One of my earliest encounters with race was when a distant cousin of my mother's came to stay. He took up residence at the top of the house, and my appointed task, at the age of 6, was to call him down to dinner.
Having seen him on arrival and noted the thick black hair, slab cheeks, and olive skin, this became a formidable duty. My small head had seen enough cowboy-and-Indian movies to know which side he was on. And I fully expected rhythmic stomping and telltale feathers as I crept up to the third floor to deliver the dinner invitation.
My mother's cousin has a streak of Mohawk in his genes.
Race and origin are finely sliced topics in this land of immigrants, where almost everyone comes from somewhere else - most voluntarily, but not all.
This fall, 300 African-American school children in the Boston area will be taking a swab of cotton home to collect DNA samples from family members for a project run by a local molecular biologist.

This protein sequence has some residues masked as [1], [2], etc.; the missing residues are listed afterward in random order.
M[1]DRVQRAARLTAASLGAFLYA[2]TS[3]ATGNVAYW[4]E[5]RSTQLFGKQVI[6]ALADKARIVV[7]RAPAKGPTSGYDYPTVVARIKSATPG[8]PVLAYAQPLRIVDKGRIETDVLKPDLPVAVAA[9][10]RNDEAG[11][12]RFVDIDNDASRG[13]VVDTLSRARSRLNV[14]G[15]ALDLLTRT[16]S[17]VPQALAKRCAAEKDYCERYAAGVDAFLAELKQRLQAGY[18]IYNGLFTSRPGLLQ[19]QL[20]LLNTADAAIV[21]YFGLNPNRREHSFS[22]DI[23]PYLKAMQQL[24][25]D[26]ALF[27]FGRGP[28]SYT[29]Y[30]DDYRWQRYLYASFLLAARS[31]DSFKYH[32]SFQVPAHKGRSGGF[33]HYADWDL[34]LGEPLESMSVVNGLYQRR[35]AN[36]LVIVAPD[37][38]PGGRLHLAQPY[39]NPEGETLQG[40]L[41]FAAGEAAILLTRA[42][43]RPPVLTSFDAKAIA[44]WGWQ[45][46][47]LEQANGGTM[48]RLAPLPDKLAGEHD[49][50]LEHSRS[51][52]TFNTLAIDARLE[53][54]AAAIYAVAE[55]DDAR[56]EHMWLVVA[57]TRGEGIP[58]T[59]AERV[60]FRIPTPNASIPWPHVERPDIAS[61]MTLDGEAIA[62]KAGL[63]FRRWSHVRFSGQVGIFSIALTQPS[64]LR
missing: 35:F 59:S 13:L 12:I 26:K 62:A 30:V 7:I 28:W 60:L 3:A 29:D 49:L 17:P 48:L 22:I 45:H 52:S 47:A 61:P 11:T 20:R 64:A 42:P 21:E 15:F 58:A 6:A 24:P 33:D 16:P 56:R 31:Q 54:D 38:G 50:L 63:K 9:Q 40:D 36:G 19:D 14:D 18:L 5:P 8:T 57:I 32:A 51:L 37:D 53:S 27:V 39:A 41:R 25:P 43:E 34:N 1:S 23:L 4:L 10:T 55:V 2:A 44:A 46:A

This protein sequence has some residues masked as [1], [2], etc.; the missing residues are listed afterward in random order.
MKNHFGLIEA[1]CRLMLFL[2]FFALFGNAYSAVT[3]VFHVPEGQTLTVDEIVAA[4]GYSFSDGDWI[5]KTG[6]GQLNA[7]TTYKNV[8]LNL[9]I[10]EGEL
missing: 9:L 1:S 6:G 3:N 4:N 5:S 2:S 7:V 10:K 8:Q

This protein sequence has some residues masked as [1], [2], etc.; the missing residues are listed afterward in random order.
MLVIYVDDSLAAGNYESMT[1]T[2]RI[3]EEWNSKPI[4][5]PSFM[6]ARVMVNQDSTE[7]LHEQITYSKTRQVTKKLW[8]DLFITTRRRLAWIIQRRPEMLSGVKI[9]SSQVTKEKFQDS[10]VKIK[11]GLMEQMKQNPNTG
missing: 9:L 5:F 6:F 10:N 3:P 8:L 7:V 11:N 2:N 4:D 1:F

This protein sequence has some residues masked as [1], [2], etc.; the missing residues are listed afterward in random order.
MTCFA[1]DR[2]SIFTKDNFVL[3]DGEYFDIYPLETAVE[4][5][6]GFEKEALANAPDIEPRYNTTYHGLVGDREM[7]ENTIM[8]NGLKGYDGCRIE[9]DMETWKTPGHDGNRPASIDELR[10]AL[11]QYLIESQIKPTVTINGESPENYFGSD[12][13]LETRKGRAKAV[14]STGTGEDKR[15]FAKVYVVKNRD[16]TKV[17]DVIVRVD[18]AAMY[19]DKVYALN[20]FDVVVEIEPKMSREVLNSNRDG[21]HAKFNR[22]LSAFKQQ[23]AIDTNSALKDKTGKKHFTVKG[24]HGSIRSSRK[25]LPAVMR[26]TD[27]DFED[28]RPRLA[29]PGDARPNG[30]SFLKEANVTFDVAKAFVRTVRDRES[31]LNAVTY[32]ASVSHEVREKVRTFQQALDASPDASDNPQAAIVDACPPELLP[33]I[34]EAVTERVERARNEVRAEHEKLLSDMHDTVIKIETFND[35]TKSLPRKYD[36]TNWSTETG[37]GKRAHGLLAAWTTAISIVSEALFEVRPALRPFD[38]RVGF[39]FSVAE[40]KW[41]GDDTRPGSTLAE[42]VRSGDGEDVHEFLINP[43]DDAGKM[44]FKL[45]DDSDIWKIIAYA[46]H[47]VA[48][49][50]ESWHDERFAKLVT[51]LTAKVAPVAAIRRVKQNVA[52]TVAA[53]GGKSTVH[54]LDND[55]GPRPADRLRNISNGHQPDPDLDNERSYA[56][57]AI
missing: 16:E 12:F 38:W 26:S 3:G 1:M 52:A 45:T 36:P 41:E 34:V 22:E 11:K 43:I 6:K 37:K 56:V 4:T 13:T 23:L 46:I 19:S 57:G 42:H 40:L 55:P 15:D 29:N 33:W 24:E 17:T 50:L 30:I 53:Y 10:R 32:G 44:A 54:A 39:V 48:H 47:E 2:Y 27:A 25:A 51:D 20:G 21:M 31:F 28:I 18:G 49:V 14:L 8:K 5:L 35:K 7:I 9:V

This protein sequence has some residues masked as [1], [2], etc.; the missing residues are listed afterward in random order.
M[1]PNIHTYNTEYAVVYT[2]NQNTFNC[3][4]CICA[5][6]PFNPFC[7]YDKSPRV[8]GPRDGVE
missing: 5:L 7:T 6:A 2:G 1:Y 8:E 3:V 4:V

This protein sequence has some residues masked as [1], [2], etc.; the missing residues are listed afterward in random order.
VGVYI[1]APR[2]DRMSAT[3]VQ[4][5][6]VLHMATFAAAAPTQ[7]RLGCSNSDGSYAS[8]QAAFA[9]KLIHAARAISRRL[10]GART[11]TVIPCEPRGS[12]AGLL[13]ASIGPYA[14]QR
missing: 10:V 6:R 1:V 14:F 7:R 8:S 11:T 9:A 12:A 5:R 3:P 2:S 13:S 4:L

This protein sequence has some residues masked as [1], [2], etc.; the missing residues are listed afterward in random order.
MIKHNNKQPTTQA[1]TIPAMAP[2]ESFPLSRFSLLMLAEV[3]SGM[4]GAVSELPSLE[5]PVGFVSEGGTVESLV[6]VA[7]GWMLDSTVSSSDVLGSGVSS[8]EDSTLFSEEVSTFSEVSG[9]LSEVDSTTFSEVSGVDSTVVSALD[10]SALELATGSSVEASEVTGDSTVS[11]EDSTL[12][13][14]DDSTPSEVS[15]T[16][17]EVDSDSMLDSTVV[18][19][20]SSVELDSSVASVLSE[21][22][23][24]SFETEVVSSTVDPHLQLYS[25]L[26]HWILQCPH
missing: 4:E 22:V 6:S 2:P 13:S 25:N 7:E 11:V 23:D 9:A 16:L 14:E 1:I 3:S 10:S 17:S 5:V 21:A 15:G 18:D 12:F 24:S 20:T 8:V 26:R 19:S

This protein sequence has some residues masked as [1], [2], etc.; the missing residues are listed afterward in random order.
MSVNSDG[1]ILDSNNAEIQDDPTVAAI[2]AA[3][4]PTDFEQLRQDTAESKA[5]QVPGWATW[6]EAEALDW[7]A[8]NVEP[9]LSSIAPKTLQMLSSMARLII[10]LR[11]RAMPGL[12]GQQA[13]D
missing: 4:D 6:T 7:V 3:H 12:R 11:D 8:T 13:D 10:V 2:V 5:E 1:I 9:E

The goal is to find common DNA sequences in the genetic makeup of African-Americans and their present-day African counterparts as a way to identify which regions of that continent their ancestors may have come from.
Scientifically, 99.9 percent of human DNA is identical, human-genome researchers tell us.
We're all one.
But our heritage is part of our uniqueness. And for those who were denied their history, tracing family roots is part of refining that sense of identity - whether by DNA or old family journals.
In the end, though, it was the qualities that my mother's cousin brought into our family experience that formed the deepest, most enduring roots.
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